Thursday, September 10, 2015

Enchiladas: Mexican Food Explained!

1) All-American baked enchiladas

This time on Mexican Food Explained, a photo essay to unlock the mysteries surrounding the debates about what's Mexican, what's Mexican-American, and what's All-American, as we tackle enchiladas, a dish beloved by all. 

Think of enchiladas as being the opposite of tacos, where the sauce is what's most important, and the filling is simple, usually chicken or cheese. They can be baked, fried to order, and either rolled or doubled over before the covering sauce is ladled on top. In America, it's melted cheese and in Mexico it's a dressing of cream, salty cheese, raw vegetables, fried potatoes and carrots, pork rinds and whole chicken legs on the side. 

Because the sauce or mole is so important, the main element, the sauce or mole is homemade in traditional Mexican enchiladas, as opposed to the Mexican-American or American, where melted cheese and the sides: rice and beans, play a bigger role. 

Whichever your fancy, you'll find this photo essay handy in knowing what style of enchiladas are on your plate. 

1) Americanized Enchiladas, are stuffed with chicken, usually, then covered with a canned or homemade sauce, American cheese and baked in an oven. These are your go to Tupperware party, Betty Crocker, Rachel Ray and Guy Fieri variety. 

2) Mexican-American Enchiladas Verdes at Casa Vega, Sherman Oaks, CA

Enchiladas verdes at Tere's Mexican Food, Hollywood, CA

2) Mexican-American Enchiladas come in a combo plate, with rice and beans and are either covered with Mexican cream or melted cheese, in a canned or homemade sauce, usually red or green. They are made with corn and sometimes flour tortillas and are eaten as a complete meal.

Chef Rick Bayless dancing about enchiladas

3) Culture Appropriating chef Enchiladas; Enchiladas Potosinas at Frontera Grill

3) Culture Appropriating Non-Latino Chef Enchiladas, are when chefs visit Mexico and pester working cooks for their tips and ingredients during service--recipes, too, and then come back home to "elevate" the dish with their "superior" skills, market ingredients and deep understating of enchiladas

They usually miss the whole point of the dish which is the sauce or mole, and do some bullshit like the 3 whales coming out of the water plating as seen above at Frontera Grill. It's an enchilada, wey; where's the sauce? Those are empanadas with guacamole. Sas!

 Enchilada placera vendor in Patzcuaro, Michoacan

4) Mexican Enchiladas, are rolled or doubled corn tortillas filled with chicken or cheese, covered in a homemade salsa verde, salsas roja or mole. The red and green styles change from state to state in terms of tortilla, chiles used for the salsas and regional cheese used. Mole is used in southern states like Oaxaca and Puebla, but the red and green enchiladas are made there, too. The classic style are just rolled corn tortillas with cheese or chicken, drowned in sauce or mole, and dressed with cream, salty cheese and maybe some sliced raw onions; all elements on the plate are for eating the sauce or mole. (Mole is not a sauce, so deal with it!) These are pure, minimalist enchiladas to serve as a nice, comforting supper.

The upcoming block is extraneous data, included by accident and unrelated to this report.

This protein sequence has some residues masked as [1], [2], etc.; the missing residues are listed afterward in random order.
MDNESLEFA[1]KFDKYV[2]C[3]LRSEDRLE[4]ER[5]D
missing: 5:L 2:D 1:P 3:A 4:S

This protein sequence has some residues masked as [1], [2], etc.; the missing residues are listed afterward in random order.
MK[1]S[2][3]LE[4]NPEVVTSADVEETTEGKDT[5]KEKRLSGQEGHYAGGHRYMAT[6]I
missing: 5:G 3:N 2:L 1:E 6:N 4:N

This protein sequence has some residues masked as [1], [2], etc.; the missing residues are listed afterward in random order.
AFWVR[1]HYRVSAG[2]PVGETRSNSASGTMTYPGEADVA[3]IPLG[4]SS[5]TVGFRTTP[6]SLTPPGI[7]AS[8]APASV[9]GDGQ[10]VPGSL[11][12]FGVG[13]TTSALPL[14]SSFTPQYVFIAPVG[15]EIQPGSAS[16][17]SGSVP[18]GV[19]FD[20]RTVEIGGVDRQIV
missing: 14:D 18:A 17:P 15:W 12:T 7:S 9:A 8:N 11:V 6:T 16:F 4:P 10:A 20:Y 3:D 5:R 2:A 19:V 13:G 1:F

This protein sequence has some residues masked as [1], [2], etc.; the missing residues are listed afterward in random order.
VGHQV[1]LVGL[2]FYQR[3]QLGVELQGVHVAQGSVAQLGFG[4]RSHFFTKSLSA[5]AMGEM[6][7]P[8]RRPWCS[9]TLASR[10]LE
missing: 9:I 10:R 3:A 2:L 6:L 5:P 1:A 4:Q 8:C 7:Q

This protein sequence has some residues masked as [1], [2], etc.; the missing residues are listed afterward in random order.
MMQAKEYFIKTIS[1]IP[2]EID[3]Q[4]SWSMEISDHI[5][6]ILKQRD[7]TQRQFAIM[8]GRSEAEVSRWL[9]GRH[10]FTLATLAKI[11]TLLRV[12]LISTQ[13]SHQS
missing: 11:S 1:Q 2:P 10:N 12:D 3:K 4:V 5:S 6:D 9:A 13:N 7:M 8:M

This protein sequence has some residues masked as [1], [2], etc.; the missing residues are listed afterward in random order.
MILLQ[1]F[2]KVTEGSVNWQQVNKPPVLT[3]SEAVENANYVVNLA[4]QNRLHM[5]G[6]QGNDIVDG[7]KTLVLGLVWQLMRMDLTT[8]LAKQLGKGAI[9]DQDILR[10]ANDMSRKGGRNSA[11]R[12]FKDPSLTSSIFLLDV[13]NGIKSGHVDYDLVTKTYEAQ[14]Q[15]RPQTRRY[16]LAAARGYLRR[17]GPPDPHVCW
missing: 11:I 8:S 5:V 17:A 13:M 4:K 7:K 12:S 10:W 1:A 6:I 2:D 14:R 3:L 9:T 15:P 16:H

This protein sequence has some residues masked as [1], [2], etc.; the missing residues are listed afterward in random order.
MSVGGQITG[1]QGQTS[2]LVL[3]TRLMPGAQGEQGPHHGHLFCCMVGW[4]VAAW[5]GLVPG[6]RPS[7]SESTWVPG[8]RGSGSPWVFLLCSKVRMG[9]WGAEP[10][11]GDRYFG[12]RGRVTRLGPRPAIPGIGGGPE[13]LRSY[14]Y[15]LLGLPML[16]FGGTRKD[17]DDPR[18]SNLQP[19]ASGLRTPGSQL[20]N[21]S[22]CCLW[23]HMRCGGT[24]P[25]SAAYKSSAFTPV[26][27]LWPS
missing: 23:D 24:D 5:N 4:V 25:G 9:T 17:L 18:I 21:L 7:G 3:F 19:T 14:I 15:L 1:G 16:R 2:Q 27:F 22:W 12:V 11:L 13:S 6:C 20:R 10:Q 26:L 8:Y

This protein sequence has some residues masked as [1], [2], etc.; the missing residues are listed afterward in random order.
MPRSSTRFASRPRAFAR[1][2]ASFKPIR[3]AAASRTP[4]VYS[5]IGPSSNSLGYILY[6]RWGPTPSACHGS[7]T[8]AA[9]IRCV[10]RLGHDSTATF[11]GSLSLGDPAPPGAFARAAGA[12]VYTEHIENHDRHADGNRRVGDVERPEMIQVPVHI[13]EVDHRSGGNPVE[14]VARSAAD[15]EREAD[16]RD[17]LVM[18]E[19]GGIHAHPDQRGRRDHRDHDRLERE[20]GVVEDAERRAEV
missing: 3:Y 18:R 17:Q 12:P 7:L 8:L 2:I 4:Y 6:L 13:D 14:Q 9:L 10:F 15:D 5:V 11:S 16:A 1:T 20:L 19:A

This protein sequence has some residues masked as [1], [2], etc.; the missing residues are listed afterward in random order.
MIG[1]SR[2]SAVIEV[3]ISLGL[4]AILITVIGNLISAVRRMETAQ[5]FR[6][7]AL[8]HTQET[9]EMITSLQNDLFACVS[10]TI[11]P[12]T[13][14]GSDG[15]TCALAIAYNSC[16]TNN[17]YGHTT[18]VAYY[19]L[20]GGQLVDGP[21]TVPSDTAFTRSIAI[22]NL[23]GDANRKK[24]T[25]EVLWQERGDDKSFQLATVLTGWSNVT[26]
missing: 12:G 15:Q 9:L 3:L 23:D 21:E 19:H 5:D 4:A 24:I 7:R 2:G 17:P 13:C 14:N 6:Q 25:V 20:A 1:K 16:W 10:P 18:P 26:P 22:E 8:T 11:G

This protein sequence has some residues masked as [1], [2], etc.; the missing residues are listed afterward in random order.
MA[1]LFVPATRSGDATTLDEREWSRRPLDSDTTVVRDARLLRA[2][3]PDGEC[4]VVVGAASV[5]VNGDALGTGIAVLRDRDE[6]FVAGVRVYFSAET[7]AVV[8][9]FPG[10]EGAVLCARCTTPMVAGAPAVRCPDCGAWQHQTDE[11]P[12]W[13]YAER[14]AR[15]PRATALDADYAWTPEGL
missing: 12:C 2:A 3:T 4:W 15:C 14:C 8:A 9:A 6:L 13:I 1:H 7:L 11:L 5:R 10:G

A Real Enchilada Potosina Vendor in San Luis Potosi

In states like Michoacan and San Luis Potosi, corn tortillas are doubled over and filled with a little local cheese and then fried in a homemade enchilada sauce; cubed carrots and potatoes are fried in the same sauce and the whole plate is covered with pickled pork rinds or chicken, then lettuce, cream and salty cheese to soak up the sauce. 

Enchiladas Rojas at the Feria de San Marcos in Aguascalientes

Enchiladas Potosinas in San Luis Potosi

 Enchiladas Placeras in Patzcuaro

 Enchiladas de Mole Poblano at La Casita Mexican, Bell, CA

The restaurant style are more carefully plated while fondas make a delicious mess of hot and cool ingredients. Once again, the regional varieties can have subtle or more profound differences, but assume there are 32 principal styles of enchiladas verdes, for all 31 states and Mexico City, and possibly more sub-regional versions. Same for the rojas, but mole would be confined to the states where mole is more prevalent.

Mexican enchiladas are served at cenadurias, or supper houses, fondas and at street stands and vary from a light supper to a full meal if you're getting placeras or potosinas, with all the fixings.

Enchiladas Verdes

Chef Enrique Olvera doesn't serve enchiladas

5) Modern-Mexican Chef Enchiladas: "If you want enchiladas, I'd recommend a market or fonda nearby, maybe we could go to my mom's if I had the time, but I'm a chef trying to do serious, creative work, and I wouldn't be such a pendejo as to try to make enchiladas better than a 3rd generation cook who's been doing it for 30 years, every day." "I don't make enchiladas, cabron!" 

* The above quote is fictional and not from chef Enrique Olvera


EL CHAVO! said...

This guide is pretty much useless.

streetgourmetla said...

To say "pretty much useless" is useless, El Chavo. If you can be specific for an over 18 crowd, I'd be interested to hear your issue. Based on response though, I'd say many are finding it [pretty much] useful. Did I miss the enchiladas at the Cheesecake Factory?